Yield and Duration

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Course Features

  • Course Code: 805
  • Certificate: Yes
  • CPE Credits: 7
  • Level: Beginner-intermediate
  • Prerequisites: None
  • Method: Live & Virtual
  • Venue: MicroTek
  • Time: 9:00 am – 5:00 pm
  • Registration: 8:30 am
  • Dress Code: Business Casual
  • Category:
  • Course Duration: 1 Day
  • Available Course date: 08/21/2019

YIELD TO MATURITY AS AN EXPRESSION OF VALUE

  • Calculation of Yield to Maturity (and Yield to Call)
    • Iterative process to obtain periodic rate, times periods/year to annualize
    • Confusion due to multiple meanings implied by yield
    • Yield to maturity (or yield to call) versus rate of return
    • Potential problems with using yield as a proxy for future returns
    • Assumptions errantly attributed to calculation of yield to maturity/call
    • Yield – market price re-expressed as a single interest (discount) rate
    • How embedded option for early retirement impact interpretation
  • Understanding Yield to Maturity (or Call) as an Expression Of Value
    • Using zero coupon bonds to illustrate precisely how yield expresses value
    • Rate at which invested dollars are growing: cost today per dollar at maturity
    • Migrating concept to coupon bonds, complication of multiple cash flows
    • Average growth rate of dollars invested: relative cost of future cash flows
  • Advantage of using yield rather than price to assess relative value and risk

 

USING YIELD TO ASSESS THE RELATIVE VALUE OF BONDS OR SECTORS

  • Insights Available from Comparing Bond Yields
    • Value (cost) of future cash flows rendered on a standardized basis
    • Differences in risk can be correlated to differences in relative cost
    • How differences in yields reflect market’s pricing of risk
    • How differences in yields embody market expectations
  • Case Studies Using Yield to Evaluate Relative Value and Risk
    • Same maturity U.S. Treasuries bearing different coupon rates
    • Same maturity and coupon Treasury and investment grade corporate
    • Same maturity Treasury and high yield corporate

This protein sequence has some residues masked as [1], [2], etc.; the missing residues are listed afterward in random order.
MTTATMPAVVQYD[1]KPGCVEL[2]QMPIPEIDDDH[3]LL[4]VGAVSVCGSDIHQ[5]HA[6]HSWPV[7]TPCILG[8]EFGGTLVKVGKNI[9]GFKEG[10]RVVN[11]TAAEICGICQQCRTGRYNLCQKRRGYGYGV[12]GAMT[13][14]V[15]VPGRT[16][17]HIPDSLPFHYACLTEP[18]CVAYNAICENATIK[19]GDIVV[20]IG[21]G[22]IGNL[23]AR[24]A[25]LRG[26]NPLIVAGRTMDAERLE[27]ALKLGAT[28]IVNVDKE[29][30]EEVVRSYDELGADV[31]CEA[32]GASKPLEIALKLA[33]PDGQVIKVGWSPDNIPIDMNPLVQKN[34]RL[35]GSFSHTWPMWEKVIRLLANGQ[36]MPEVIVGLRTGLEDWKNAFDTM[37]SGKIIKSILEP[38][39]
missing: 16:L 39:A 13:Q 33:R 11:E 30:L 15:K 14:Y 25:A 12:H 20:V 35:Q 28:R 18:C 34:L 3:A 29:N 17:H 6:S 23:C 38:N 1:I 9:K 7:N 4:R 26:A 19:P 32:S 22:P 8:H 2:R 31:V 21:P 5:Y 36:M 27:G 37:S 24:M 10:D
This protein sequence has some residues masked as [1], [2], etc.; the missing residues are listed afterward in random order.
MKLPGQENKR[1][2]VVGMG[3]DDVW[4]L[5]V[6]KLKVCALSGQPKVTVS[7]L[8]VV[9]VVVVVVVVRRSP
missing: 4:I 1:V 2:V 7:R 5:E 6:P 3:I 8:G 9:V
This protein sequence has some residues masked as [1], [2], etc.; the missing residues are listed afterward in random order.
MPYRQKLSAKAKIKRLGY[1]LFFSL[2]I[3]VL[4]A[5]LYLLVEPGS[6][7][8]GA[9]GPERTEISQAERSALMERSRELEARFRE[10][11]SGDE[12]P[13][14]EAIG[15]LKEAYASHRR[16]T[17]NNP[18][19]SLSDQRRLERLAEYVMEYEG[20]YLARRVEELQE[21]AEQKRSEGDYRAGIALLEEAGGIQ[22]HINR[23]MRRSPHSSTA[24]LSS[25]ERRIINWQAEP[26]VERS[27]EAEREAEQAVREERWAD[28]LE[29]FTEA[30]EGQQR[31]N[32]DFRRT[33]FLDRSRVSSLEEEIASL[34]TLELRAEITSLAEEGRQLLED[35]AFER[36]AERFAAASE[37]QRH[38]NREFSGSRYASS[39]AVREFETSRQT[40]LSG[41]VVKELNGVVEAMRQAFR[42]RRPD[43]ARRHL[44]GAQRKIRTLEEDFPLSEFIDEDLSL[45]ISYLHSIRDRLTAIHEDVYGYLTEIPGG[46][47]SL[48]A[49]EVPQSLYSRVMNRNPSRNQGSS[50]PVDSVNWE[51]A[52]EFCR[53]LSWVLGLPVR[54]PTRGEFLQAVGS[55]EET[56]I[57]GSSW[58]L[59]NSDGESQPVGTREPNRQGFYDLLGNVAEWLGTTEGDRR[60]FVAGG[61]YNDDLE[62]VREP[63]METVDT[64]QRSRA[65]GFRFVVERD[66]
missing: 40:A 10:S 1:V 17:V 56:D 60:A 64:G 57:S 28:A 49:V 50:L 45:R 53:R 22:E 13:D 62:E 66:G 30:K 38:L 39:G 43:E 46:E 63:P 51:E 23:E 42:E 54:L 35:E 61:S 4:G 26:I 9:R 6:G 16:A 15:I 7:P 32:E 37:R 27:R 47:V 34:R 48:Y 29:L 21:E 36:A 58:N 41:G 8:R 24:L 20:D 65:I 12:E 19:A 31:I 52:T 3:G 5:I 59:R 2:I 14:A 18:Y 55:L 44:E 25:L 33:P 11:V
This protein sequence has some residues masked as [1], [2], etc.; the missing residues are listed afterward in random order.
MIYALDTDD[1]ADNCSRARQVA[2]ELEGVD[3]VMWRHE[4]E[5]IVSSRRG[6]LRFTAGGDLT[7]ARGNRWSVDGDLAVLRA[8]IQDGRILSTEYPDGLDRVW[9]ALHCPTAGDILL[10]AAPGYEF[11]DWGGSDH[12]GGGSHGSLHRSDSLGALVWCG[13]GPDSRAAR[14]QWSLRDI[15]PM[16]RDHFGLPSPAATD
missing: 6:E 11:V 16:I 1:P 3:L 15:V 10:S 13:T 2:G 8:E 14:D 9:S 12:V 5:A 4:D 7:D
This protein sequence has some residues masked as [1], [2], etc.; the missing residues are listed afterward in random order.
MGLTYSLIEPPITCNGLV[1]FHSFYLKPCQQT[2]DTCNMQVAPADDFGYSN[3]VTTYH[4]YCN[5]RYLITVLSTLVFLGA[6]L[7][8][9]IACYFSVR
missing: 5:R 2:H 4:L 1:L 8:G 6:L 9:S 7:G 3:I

DURATION AND CONVEXITY OF NON-CALLABLE BONDS

  • Introduction to Duration
    • Initial development and intended application
    • Rediscovery and new application (1970s/immunization)
    • Types of duration – Macaulay’s, modified, effective, dollar, spread, etc.
  • Mathematical Foundations of Duration for Non-callable Bonds
    • Macaulay’s duration formula
    • Duration: modified = Macaulay’s/(1 + i) = dP/di ÷ price (annual pay)
    • Dollar duration = dP/di (annual compound)
    • Dollar convexity = d2P/di(annual compound)
    • Implication of duration and convexity being first and second derivatives
    • Illustration of estimated versus actual price change

 

USING DURATION TO QUANTIFY AND MANAGE INTEREST RATE RISK

  • Practical Interpretation of Duration and Convexity for Individual Securities
    • Macaulay duration – length of bond’s life (long-ness per Macaulay)
    • Duration – sensitivity of a bond’s price to change in its yield
    • Convexity – change in a bond’s price sensitivity as its’ yield changes
  • Bond Portfolio Duration
    • Sensitivity of portfolio value to interest rate changes
    • Potential complications: bond versus portfolio duration
  • Hedging Bond Positions with Treasury Futures or Interest Rate Swaps
    • Determine hedge, risk of hedged position, possible additional actions
    • Treasury security positions
    • Investment grade corporate bond positions
    • High yield corporate bond positions
    • MBS dealers hedging inventory
  • Bond Portfolio Applications of Duration
    • Interest rate strategies: altering portfolio duration versus benchmark index
    • Using derivatives to alter portfolio duration
    • Structuring enhanced index funds to replicate performance of benchmark

 

Instructor

  • John Donato has a broad range of experience in the financial industry, including trading, brokering, and designing many aspects of real-time fixed income and foreign exchange trading systems for interdealer markets. John began his career with trading and risk management roles in fixed income and foreign exchange markets with commercial banks in New York. Among …
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